I’m generally not a fan of turnip, but I’m crazy about Hakurei turnips. Hakurei are the caviar of the turnip family. They have a tender, almost creamy yet crunchy texture that makes them a joy to snack on raw, straight up out of the ground. They have a gentle taste with only a hint of the robust turnip flavor that many of us find unappealing. In some ways, they are more like a mild radish than a turnip. Best of all, you can eat the whole plant because their leafy green tops are flavorful and full of nutrients. We didn’t plant any of our own this year, but one of our neighboring organic farms, Bahner Farm had a gloriously large and plentiful patch and were kind enough to harvest some for me. What a treat!
This past weekend was the first day of the season for my local farmer’s market and I came home with a basket full of treasures.
I’ve been travelling these past two months and one of the great pleasures of returning home is getting back to the ritual of making my morning smoothies again. It’s one of the things I miss the most when I’m away from my beloved blender. I tend to gravitate towards berry smoothies full of sexy add-ons like ground flax seeds and maca powder, the occasional spirulina or chlorella hit for good measure. But every now and then, it’s a rich chocolatey smoothie that I crave.
Please don’t hate me. I am one of ‘those’ people who ran away from winter this year and spent a glorious 6 weeks under the Mexican sun. But my vacation was about more than lounging on the beach. In addition to escaping a particularly brutal north-east winter and finding some quiet moments to chip away at my master’s thesis, I had one main goal that I wanted to achieve in Mexico: I wanted to learn how to make true, traditional tortillas from whole, nixtamalized corn kernels. I did that, and you can read all about it on my blog.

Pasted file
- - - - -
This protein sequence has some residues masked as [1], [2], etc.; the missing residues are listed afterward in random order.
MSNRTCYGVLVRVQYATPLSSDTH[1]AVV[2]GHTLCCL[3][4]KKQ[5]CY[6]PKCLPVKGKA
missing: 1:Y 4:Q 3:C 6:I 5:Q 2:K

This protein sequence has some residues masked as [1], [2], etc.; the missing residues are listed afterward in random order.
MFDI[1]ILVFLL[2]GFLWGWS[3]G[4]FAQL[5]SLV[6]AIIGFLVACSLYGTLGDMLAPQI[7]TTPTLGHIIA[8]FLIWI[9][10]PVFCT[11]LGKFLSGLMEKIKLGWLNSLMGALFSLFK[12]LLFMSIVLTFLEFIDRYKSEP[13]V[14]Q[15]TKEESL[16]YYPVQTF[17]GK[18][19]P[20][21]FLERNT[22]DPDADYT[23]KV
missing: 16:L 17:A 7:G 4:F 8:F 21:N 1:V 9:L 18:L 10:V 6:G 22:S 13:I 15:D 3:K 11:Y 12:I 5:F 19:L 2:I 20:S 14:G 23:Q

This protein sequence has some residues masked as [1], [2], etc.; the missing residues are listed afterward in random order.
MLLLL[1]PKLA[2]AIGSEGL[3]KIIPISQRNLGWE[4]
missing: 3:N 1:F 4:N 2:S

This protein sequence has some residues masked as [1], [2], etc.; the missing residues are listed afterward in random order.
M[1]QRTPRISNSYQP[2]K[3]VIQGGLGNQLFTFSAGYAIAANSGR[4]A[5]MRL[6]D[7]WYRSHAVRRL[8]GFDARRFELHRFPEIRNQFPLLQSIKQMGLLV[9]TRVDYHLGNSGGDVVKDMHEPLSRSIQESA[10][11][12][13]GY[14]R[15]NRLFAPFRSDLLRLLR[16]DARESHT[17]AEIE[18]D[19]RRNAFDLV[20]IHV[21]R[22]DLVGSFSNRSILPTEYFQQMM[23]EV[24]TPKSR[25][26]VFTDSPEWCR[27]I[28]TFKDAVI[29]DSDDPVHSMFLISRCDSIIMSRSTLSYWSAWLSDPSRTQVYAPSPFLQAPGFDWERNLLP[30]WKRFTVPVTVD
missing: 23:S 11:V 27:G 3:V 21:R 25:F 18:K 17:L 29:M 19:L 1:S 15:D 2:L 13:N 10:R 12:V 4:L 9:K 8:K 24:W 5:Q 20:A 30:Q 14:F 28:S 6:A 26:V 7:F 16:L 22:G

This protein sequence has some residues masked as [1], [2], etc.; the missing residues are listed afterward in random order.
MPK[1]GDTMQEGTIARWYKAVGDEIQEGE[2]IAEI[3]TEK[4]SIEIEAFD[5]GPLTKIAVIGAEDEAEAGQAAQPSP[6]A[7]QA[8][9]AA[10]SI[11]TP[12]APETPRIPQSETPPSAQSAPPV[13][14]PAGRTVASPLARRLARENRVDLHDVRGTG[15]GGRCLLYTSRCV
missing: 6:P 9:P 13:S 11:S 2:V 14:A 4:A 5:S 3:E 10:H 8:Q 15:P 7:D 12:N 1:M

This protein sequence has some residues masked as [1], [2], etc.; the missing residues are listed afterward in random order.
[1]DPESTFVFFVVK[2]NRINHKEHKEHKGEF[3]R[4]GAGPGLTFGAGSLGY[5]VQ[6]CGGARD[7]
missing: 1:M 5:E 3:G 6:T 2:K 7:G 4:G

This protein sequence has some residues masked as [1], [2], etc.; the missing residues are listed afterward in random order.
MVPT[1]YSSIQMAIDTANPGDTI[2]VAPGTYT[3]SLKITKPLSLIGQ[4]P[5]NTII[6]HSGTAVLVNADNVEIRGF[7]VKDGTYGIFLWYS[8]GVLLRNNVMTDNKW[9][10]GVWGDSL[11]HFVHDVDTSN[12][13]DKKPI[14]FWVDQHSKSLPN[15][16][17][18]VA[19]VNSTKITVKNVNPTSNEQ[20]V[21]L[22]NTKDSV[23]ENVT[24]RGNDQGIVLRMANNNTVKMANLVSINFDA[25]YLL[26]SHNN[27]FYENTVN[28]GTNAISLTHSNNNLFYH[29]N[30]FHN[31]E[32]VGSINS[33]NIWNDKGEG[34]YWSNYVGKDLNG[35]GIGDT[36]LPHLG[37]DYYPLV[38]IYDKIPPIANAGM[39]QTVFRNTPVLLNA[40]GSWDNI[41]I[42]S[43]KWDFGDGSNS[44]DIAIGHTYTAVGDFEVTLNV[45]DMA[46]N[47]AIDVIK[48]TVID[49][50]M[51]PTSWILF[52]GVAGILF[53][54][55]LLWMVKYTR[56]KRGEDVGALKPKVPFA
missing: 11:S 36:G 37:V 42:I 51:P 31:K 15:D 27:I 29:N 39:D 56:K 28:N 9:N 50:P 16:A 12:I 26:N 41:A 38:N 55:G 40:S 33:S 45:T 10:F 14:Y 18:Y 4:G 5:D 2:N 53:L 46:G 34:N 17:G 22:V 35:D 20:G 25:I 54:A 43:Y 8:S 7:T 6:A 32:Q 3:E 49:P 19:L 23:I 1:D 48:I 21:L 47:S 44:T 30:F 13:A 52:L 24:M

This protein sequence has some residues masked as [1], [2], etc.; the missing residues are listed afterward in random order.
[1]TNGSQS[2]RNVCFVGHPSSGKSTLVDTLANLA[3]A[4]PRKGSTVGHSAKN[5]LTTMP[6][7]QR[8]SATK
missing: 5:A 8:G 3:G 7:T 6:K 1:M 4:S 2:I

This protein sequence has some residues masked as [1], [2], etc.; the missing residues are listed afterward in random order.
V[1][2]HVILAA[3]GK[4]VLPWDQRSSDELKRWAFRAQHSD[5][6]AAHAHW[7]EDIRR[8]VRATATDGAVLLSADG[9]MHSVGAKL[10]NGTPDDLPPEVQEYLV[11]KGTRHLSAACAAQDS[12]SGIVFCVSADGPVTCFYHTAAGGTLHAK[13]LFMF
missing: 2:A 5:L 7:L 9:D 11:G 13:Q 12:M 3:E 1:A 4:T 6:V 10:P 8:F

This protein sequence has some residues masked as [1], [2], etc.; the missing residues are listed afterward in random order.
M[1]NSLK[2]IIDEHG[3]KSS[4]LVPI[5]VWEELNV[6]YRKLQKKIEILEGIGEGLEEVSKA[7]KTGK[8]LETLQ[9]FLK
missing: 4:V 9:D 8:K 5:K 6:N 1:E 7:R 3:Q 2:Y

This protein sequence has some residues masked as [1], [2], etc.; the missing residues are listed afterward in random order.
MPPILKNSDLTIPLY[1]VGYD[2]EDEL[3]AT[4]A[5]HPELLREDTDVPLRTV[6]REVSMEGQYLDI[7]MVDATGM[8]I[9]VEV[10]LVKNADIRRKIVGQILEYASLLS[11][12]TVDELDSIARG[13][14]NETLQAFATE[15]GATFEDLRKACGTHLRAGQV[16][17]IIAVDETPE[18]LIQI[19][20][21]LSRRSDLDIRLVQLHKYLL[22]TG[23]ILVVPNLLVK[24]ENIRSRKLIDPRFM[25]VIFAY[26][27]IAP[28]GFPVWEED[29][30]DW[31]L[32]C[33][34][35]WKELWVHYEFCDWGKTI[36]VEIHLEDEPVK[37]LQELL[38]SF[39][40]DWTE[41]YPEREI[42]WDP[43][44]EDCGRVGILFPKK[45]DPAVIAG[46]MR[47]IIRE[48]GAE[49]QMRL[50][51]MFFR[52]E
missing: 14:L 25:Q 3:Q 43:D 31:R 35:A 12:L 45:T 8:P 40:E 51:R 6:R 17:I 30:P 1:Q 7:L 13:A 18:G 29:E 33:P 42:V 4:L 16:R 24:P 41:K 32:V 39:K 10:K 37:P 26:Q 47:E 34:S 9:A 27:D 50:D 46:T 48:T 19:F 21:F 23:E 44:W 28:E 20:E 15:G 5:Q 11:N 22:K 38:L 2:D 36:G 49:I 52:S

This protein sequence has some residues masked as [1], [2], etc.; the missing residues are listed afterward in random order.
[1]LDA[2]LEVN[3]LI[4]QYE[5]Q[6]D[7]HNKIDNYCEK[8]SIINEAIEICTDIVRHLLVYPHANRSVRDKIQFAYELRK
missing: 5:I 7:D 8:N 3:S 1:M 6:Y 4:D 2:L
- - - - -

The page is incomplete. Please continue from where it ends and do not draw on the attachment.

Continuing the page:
This aromatic gingerbread loaf is exquisite with tea or coffee. I love to make this recipe because it’s not sweetened with sugar. Instead, it uses only honey to create a moist golden dough that is not overly sweet and has the floral taste of pure honey.
When I first went to Tunisia, many years ago, my dear friend Synda often made Shakshouka for me. It consists of eggs poached in a spicy tomato sauce and it’s such a tasty dish that I never got tired of eating it. In fact, I adopted the recipe once I was back home because it’s so easy to make and I almost always have all the ingredients on hand. It’s now my go-to “fast-food” when I don’t know what to make for dinner. Or lunch, or breakfast, for that matter. Because it’s a dish that is suitable for any meal of the day!
This dish is classic British pub fare at its best. I always have a secret chuckle with myself when I prepare a hearty meat and potato dish like this because I grew up in a family that hardly ever had meat and potato dinners. Nope. My family was more of a tofu and zucchini stir-fry family. Though my mom did occasionally whip up an incredible Boeuf Bourguignon (which is this dish’s elegant French cousin, similar in many ways but using red wine instead of beer). But there’s something incredibly comforting about a plate of this stew served on top of a velvety heap of mashed potatoes. I can think of nothing I’d rather eat on a cold winter day. The stout loses its strong “beer taste” and melds into a richly flavorful sauce, deeply satisfying and irresistible.